Burnout is subjective. In fact, there’s no agreed-upon diagnosis for burnout in the medical community. It’s not an official disease or mental disorder, but it’s certainly recognized as a stress-related state that many people experience. It’s also officially an “occupational phenomena” according to the World Health Organization, as of 2019.
One of the most widely cited psychological assessments of burnout, the Maslach Burnout Inventory (MBI), was published in 1981 by Christina Maslach, a burnout researcher and expert. In that original inventory, Maslach laid out 22 items related to occupational burnout that measure three dimensions: emotional exhaustion, depersonalization, and personal accomplishment. The survey, which takes about 15 minutes to complete, has since been widely used in many different occupational settings and there are even abbreviated versions of this survey circulating the internet.
Most people agree that burnout is the result of chronic stress, and some people require that burnout be work-related to fit their definition. The World Health Organization (WHO), for instance, defines burnout solely in a work context as an “occupational phenomenon” that is characterized by three main traits: “feelings of energy depletion or exhaustion; increased mental distance from one’s job, or feelings of negativism or cynicism related to one’s job; and reduced professional efficacy.”
If you’re feeling completely burned out, think about what “burned out” means to you personally. Ask yourself the following questions:
Questions To Ask
-What emotions am I feeling?
-Physically, how do I feel?
-Am I exhausted/fatigued?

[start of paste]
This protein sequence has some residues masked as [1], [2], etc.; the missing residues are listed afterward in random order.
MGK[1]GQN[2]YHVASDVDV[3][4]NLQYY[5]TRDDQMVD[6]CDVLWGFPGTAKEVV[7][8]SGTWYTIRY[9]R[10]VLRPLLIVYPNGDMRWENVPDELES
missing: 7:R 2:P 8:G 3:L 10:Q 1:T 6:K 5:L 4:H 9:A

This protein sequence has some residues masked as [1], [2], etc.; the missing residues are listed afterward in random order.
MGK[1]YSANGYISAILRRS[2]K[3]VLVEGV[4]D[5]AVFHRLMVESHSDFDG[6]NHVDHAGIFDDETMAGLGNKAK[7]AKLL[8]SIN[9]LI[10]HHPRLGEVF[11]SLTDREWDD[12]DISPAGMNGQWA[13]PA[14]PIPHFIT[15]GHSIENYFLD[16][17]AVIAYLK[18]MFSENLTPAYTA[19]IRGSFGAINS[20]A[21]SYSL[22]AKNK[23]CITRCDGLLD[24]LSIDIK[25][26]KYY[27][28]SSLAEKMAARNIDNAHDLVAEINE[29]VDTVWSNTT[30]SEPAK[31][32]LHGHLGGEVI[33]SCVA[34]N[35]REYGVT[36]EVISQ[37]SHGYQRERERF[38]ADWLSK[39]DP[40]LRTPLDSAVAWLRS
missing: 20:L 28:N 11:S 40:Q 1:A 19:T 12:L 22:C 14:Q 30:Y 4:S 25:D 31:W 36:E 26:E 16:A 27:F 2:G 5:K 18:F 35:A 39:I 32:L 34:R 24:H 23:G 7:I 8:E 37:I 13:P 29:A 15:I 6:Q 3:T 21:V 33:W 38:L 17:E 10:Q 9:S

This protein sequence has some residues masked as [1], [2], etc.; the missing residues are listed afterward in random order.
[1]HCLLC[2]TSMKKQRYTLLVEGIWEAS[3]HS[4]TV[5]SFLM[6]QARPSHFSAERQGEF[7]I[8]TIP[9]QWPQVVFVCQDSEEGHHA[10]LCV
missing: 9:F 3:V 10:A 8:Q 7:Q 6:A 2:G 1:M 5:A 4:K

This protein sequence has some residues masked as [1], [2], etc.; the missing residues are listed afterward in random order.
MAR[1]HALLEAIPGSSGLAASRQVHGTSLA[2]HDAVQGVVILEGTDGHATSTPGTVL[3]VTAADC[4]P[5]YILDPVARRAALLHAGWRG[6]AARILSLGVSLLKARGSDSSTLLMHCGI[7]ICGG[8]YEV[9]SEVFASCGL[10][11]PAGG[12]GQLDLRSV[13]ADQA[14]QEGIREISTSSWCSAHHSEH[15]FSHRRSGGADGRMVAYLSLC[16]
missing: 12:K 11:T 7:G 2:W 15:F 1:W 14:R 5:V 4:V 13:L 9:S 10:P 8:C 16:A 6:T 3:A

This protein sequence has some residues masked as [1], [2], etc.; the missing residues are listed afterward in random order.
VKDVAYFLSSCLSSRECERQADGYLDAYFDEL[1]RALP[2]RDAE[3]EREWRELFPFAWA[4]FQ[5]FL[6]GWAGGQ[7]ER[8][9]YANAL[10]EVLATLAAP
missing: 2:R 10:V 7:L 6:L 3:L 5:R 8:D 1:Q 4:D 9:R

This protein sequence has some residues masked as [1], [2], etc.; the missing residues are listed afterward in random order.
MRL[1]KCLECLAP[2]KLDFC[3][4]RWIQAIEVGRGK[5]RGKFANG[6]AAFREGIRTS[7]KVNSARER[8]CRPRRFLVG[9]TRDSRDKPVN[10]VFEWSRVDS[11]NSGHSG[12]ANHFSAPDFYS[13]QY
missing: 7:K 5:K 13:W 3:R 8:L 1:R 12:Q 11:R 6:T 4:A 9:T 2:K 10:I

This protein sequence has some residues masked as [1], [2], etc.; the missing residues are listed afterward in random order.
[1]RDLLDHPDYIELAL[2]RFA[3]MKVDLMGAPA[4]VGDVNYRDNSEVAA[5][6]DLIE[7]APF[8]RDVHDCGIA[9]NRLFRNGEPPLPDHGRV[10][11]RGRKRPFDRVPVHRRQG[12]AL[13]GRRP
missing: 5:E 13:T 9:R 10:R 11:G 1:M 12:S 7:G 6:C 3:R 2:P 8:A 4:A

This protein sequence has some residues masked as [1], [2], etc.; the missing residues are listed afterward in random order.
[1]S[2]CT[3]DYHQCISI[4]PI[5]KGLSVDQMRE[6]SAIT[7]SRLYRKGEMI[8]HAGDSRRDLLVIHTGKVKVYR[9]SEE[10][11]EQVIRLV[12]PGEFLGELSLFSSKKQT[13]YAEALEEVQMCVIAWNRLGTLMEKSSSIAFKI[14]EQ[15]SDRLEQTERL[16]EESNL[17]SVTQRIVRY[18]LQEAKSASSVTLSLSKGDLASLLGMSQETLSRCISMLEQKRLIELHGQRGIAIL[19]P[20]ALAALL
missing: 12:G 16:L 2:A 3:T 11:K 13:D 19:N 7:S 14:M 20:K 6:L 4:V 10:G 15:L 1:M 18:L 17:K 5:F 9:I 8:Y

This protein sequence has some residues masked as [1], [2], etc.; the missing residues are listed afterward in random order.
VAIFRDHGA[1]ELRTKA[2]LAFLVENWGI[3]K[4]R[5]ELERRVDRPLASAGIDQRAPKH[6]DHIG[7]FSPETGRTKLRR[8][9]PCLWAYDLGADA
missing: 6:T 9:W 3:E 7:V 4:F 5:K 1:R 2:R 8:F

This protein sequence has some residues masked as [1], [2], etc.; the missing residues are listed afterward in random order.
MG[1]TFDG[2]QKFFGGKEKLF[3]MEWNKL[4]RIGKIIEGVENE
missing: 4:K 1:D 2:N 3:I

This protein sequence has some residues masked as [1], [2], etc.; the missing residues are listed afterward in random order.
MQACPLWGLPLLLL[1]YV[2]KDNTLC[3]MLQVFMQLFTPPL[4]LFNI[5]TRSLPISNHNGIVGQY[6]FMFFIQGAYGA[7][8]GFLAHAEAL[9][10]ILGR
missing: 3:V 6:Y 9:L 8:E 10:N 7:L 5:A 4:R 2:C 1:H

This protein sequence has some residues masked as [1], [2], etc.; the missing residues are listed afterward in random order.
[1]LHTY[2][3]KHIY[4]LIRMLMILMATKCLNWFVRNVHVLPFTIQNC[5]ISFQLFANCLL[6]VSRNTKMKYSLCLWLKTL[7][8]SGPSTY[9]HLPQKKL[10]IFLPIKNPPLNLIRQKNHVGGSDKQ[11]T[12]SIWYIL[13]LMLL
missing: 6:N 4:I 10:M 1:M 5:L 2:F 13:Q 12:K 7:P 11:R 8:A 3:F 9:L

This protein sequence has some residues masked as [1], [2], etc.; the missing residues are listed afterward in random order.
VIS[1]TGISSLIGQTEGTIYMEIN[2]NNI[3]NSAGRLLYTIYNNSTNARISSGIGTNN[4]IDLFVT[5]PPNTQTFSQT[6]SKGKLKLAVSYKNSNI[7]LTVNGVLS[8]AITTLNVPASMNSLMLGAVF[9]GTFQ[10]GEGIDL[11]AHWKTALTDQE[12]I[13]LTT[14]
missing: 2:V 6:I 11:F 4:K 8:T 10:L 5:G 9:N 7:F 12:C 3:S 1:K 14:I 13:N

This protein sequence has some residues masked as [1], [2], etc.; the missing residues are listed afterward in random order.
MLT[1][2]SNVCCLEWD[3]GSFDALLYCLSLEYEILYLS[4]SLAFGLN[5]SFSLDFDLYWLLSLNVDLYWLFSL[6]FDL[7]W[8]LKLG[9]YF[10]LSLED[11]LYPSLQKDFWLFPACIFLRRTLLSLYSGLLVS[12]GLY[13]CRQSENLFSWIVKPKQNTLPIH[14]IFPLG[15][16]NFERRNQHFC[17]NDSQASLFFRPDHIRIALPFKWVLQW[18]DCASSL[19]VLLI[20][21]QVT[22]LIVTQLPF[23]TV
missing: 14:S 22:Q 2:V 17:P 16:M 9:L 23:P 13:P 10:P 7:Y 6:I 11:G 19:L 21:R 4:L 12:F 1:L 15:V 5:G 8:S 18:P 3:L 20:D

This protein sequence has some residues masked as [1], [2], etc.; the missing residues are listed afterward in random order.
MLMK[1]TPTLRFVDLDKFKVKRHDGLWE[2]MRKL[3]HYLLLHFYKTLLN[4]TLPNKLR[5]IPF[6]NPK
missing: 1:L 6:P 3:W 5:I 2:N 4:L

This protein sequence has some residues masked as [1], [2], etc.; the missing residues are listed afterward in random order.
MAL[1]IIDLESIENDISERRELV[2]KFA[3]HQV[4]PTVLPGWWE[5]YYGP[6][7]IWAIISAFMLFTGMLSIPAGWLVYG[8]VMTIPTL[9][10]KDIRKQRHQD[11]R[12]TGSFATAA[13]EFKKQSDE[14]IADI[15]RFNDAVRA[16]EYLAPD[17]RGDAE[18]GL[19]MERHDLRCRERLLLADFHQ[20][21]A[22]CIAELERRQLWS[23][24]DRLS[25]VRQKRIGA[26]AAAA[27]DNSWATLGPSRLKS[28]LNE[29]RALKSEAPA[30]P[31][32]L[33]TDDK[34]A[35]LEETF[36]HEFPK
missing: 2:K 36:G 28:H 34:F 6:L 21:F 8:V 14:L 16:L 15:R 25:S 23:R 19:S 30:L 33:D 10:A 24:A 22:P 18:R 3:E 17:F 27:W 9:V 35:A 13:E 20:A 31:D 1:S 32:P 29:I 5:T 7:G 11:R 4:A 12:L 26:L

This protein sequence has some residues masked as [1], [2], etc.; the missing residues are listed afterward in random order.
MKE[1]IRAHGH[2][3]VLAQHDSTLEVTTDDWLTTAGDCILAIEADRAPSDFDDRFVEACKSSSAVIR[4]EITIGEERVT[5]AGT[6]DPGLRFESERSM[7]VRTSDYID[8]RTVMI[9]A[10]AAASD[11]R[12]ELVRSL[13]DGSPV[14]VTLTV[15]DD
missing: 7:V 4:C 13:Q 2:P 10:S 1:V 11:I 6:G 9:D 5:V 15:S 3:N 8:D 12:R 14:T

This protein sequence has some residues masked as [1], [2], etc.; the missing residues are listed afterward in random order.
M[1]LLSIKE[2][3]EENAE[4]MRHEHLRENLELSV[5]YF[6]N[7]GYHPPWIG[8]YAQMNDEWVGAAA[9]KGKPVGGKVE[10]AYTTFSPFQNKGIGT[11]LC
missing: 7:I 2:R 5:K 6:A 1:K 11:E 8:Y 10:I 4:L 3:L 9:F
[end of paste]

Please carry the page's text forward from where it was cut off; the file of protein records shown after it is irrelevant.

-Am I being productive at work?
-Have I noticed changes in my memory?
-Do I feel depressed?
-Do I feel motivated?
-How am I sleeping?
-How am I eating?
-Am I feeling overwhelmed?
-How am I managing stress?
-How long have I been feeling this way?
According to one of the earliest definitions of burnout from psychologist Herbert Freudenberger, burnout is a “product of unremitting stress and unrelenting demands…the victim’s emotional circuits become increasingly overloaded from constant excessive demands on his or her energy, strength and resources. After decades of maximum effort, the individual finds himself screeching to an inexplicable halt.”
Some of the common symptoms of burnout listed in research on burnout are:
-Feeling cynical about work
-Being unproductive at work
-Lack of motivation at work
-Feeling of impatience
-Feeling generally “ill” but with no specific medical diagnosis
-Being unable to sleep
-Waking up in the morning and being exhausted
-A negative attitude
-Inability to concentrate
If you identify yourself with any of the commonly listed symptoms of burnout, it may be time to talk to someone who can help. If you’re reading blogs about burnout, you’re probably realizing that your stress levels are too high. Of course, daily life can be stressful. But there’s an important difference between periods of stress and chronic stress. If you recognize yourself in some of the descriptions above, it’s a good time to acknowledge how you’re feeling so that you can begin to take steps towards healing.